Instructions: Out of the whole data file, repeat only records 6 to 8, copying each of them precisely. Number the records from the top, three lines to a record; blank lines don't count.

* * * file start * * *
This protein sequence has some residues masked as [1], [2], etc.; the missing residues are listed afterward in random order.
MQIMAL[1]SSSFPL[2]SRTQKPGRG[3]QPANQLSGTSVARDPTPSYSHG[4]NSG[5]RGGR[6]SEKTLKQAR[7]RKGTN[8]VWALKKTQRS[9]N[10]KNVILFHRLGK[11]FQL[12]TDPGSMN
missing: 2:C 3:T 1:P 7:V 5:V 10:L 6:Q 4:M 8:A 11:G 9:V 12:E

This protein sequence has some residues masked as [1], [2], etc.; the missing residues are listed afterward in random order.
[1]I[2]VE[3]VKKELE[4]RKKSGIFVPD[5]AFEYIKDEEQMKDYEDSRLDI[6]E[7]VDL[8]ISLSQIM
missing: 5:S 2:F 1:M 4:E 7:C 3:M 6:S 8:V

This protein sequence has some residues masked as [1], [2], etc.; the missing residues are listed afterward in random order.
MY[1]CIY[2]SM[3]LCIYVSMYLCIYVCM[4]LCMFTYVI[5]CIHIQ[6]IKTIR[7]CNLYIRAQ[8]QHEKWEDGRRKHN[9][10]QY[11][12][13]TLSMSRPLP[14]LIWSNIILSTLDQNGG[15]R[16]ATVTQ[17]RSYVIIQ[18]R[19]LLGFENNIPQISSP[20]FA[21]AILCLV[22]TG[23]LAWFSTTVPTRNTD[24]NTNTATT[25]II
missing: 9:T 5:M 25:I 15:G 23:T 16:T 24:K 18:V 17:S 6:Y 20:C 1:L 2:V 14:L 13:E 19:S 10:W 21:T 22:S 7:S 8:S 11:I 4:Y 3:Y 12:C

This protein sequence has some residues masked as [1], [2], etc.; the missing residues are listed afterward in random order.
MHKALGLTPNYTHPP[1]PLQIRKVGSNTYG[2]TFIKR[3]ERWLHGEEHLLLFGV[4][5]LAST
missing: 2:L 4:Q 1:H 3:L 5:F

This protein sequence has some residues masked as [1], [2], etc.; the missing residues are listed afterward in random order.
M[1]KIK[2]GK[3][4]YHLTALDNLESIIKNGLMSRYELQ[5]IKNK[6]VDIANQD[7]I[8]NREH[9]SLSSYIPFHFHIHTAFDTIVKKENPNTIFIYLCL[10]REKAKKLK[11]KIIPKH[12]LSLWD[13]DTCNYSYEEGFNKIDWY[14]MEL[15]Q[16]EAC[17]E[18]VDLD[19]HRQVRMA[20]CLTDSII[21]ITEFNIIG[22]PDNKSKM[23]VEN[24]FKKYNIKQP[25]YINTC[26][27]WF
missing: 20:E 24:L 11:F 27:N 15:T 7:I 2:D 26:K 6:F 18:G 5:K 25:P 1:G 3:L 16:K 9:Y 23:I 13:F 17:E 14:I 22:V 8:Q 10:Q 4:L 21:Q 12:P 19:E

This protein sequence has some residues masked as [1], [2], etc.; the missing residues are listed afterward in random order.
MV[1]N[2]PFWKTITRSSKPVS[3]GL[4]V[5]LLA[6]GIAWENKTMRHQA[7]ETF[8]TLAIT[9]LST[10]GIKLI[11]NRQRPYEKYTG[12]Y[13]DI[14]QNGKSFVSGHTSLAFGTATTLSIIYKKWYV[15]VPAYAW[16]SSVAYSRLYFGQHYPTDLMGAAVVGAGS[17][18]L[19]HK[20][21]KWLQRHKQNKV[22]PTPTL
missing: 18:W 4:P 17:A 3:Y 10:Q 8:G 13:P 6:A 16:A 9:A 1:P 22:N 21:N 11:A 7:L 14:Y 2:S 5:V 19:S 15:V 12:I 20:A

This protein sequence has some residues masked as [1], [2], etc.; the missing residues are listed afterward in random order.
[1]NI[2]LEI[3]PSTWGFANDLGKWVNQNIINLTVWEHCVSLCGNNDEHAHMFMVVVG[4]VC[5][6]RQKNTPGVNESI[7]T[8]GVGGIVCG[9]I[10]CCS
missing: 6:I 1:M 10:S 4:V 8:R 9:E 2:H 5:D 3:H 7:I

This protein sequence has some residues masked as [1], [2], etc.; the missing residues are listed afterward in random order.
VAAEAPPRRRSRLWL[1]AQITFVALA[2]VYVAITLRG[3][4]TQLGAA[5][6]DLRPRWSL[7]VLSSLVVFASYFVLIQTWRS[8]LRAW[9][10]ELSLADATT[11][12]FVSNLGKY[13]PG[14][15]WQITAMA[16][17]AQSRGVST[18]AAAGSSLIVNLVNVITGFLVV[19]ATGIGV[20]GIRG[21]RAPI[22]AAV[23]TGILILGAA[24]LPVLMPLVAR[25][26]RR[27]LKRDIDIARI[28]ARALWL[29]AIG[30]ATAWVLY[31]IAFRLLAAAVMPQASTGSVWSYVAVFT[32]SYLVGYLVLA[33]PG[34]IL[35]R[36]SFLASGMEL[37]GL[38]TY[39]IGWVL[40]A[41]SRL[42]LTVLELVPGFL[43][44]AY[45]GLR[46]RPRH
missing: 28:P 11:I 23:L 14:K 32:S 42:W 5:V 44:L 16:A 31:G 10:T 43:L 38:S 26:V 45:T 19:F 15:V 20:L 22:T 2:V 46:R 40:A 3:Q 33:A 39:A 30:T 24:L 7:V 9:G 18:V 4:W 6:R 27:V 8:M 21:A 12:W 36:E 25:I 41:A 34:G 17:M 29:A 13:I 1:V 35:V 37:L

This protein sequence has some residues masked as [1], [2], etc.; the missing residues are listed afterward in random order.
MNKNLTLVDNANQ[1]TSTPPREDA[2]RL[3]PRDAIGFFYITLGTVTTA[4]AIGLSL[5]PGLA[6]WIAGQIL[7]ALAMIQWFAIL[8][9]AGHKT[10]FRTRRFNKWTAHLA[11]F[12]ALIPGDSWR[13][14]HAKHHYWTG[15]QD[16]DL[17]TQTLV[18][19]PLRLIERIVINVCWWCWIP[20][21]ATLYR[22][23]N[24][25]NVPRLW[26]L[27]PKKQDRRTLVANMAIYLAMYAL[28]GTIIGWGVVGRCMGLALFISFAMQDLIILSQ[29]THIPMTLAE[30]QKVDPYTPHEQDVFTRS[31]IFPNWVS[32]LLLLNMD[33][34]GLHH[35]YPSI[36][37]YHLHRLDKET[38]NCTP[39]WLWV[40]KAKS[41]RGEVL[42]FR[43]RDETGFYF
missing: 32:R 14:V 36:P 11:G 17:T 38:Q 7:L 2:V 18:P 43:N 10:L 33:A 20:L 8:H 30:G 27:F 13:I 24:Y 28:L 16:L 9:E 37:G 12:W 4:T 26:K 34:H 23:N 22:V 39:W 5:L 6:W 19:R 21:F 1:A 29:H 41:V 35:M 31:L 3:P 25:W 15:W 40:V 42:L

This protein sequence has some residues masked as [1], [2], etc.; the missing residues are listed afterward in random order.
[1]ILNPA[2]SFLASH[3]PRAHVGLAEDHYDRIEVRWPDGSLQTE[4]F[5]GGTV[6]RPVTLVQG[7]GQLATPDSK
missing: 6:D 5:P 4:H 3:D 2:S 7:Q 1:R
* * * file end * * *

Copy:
This protein sequence has some residues masked as [1], [2], etc.; the missing residues are listed afterward in random order.
MV[1]N[2]PFWKTITRSSKPVS[3]GL[4]V[5]LLA[6]GIAWENKTMRHQA[7]ETF[8]TLAIT[9]LST[10]GIKLI[11]NRQRPYEKYTG[12]Y[13]DI[14]QNGKSFVSGHTSLAFGTATTLSIIYKKWYV[15]VPAYAW[16]SSVAYSRLYFGQHYPTDLMGAAVVGAGS[17][18]L[19]HK[20][21]KWLQRHKQNKV[22]PTPTL
missing: 18:W 4:P 17:A 3:Y 10:Q 8:G 13:P 6:A 16:A 9:A 1:P 22:N 21:N 11:A 7:L 14:Y 2:S 5:V 19:S 15:V 12:I 20:A

This protein sequence has some residues masked as [1], [2], etc.; the missing residues are listed afterward in random order.
[1]NI[2]LEI[3]PSTWGFANDLGKWVNQNIINLTVWEHCVSLCGNNDEHAHMFMVVVG[4]VC[5][6]RQKNTPGVNESI[7]T[8]GVGGIVCG[9]I[10]CCS
missing: 6:I 1:M 10:S 4:V 8:R 9:E 2:H 5:D 3:H 7:I

This protein sequence has some residues masked as [1], [2], etc.; the missing residues are listed afterward in random order.
VAAEAPPRRRSRLWL[1]AQITFVALA[2]VYVAITLRG[3][4]TQLGAA[5][6]DLRPRWSL[7]VLSSLVVFASYFVLIQTWRS[8]LRAW[9][10]ELSLADATT[11][12]FVSNLGKY[13]PG[14][15]WQITAMA[16][17]AQSRGVST[18]AAAGSSLIVNLVNVITGFLVV[19]ATGIGV[20]GIRG[21]RAPI[22]AAV[23]TGILILGAA[24]LPVLMPLVAR[25][26]RR[27]LKRDIDIARI[28]ARALWL[29]AIG[30]ATAWVLY[31]IAFRLLAAAVMPQASTGSVWSYVAVFT[32]SYLVGYLVLA[33]PG[34]IL[35]R[36]SFLASGMEL[37]GL[38]TY[39]IGWVL[40]A[41]SRL[42]LTVLELVPGFL[43][44]AY[45]GLR[46]RPRH
missing: 28:P 11:I 23:L 14:K 32:S 42:W 5:V 44:L 16:A 31:G 10:T 43:L 38:S 26:V 45:T 19:F 15:V 20:L 22:T 2:V 46:R 40:A 3:Q 33:A 39:A 30:T 24:L 7:V 9:G 18:V 4:W 6:R 27:V 8:M 21:A 12:W 36:E 25:I 41:A 34:G 17:M 29:A 13:I 1:V 35:V 37:L